and then saying one nice thing about
the person next to them. Ken Wald
(Center for Jewish Studies) remarked to
Dean Sullivan, "I've always loved your
accent. I wish I could speak like that."
Sullivan returned the compliment with,
"I like your glasses."
The retreat appears to be a suc-
cess and has brought everyone closer

Mushrooms Always
Grow in Wet Places
(Because They
Are Tiny /
Umbrellas)/ 0

together "Ever since the retreat, I send
e-mail cards to each of the chairs and
deans every morning telling them how
much I value their friendship," Mueller
says. "I never dreamed my life could be
this full."

Recent Publications
From CLAS Faculty
We're Normal and Everyone Else is Skewed,
George Casella, Statistics; Mushrooms Always
Grow in Wet Places Because They Are Tiny
Umbrellas, Alice Harmon, Botany; Abbreviated- A
Long Word, Diana Boxer, Linguistics; If it Wasn't
for Thomas Edison, We'dAll Be Watching Televi-
sion in the Dark, Neil Sullivan, Physics; Using
Square Roots Effectively: How to Keep a Square
from Moving, Gerard Emch, Math; Never Reach
for the Stars: They Are Hot Balls of Gas and Will
Give You Bad Burns, Charlie Telesco, Astronomy.

Barking Success

of One Florida A

Oblio, a chihuahua, was admitted
to UF for the summer session as a
result of Governor Jeb Bush's One
Florida plan. The plan, put into
effect in 1999, eliminated race
and ethnicity as factors in uni-
versity admissions. Appar-
ently, since the question
"Are you a member of the
human race?" was not on
the admission application,
Oblio slipped through the
cracks, according to a spokes-
person for the university reg-
istrar's office. "We don't really
have an explanation, but we're
willing to try it. At least it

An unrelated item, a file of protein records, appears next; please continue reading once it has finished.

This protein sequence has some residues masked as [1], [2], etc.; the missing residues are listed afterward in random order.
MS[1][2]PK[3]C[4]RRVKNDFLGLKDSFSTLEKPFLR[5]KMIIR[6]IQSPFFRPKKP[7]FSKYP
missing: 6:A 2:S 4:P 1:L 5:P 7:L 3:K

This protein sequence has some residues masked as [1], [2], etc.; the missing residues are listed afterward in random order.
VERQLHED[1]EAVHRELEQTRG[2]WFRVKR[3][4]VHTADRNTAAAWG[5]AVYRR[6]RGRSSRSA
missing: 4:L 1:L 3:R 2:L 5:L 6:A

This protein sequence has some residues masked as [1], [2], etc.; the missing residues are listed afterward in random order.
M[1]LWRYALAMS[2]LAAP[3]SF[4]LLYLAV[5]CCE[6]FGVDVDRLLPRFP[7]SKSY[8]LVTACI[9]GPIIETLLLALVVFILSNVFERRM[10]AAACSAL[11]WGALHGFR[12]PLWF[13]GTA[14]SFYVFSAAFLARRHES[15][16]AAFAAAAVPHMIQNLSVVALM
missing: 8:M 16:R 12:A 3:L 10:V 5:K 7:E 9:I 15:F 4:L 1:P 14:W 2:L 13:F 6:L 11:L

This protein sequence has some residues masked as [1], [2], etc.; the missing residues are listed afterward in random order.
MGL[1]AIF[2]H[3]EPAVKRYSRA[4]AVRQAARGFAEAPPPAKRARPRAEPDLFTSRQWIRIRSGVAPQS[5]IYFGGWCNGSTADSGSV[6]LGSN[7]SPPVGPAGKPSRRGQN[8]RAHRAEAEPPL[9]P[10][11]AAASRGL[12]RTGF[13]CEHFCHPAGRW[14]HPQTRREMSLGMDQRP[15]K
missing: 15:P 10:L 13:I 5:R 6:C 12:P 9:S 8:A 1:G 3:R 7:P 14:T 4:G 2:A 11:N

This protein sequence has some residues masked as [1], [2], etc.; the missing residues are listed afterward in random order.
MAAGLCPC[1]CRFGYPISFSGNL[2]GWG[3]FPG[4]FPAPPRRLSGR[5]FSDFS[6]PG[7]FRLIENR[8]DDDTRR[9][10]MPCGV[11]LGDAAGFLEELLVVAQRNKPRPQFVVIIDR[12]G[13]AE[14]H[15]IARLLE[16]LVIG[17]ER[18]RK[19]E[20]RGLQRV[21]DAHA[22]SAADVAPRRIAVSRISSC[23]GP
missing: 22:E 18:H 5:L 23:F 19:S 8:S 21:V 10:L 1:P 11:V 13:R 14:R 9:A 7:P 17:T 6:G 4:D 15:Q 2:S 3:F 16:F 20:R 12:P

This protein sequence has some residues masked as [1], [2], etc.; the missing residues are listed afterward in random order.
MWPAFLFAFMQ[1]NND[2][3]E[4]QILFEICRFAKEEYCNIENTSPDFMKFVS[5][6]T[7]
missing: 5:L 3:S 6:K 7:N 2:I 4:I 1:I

shows how diverse UF really
is." Governor Bush could not
be reached for comment, but
his spokesperson did confirm
that he likes dogs.

4 .

CLAbnotes April I, 2UU2

page 3

If April 1 is yur irthdnay:E The next few

(1SMI I IKTff^Ttjlrair11 Wiwfi~m^
days and/or weeks will be full of rosesl
and win or 0.ain an swn.Itshr

to0tell. You are generally a goo pe

sensitivecaring, itelligent ignorant
anry an derssd May 0 ue 0Jul.0

ber and December wll b mmral
mo^^nths for you thlis year. lot wil
^* 0T t'B^i* 0f *T30 ? I- HTin~i3~T

happlen in ifBregards fto yor fnanciaTl situ
ation, 0emp -loyme 60nt 0and pers ife.

You;Trt luEcky n~umbers are 7 K3,?p 34 5,467,
235 04,35 02,5679 and Ti 0o'r

own, bu~wift thatmigh't noti be ~theiwcase

SAries Leo Sagittarius
(March 21- (July 23- (November 22-
April 19) August 22) December 21)
You will discover Today is a good A mad squirrel
that you can twitch one ear day to surprise your boss. will attempt to steal your
but not the other. This will Pretend you actually enjoy lunch today.
aggravate you, and you'll your job.
spend the majority of the
day in front of the bathroom Capricorn
mirror trying to correct the Virgo (December 22-
situation. (August 23-- January 19)
September 22) Do not ask
You should have strangers in an elevator for
Taurus stayed in bed today. You are advice today. They will only
(April 20- missing a really good episode try to flirt with you, and they
May 20) of Jerry Springer. won't be your type.
You are about
to have a great idea. Try to
remain calm. Libra Aquarius
(September 23- (January 20-
October 22) February 18)
Gemini You need to feel Remember, only
(May 21- appreciated at the office. YOU can prevent forest fires!
June 20) Tell your co-workers to clap
Today is a good their hands and cheer if they
day to clean out your belly believe in you. Pisces
button. A Q-tip works best. (February 19-
March 20)
S Scorpio Now is the per-
* Cancer (October 23- fect time to stop relying on
(June 21- November 21) horoscopes to discover what
July 22) Today your nose the future holds for you. Try
When deciding will itch, and this will be a fortune cookies instead.
what to eat today, choose sign of company coming.
pretzels, but don't choke!



College of Liberal Arts and Sciences
News and Publications
2008 Turlington Hall
PO Box 117300
Gainesville FL 32611-7300

@C Printed on
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CLASnotes April 1, 2002

page 4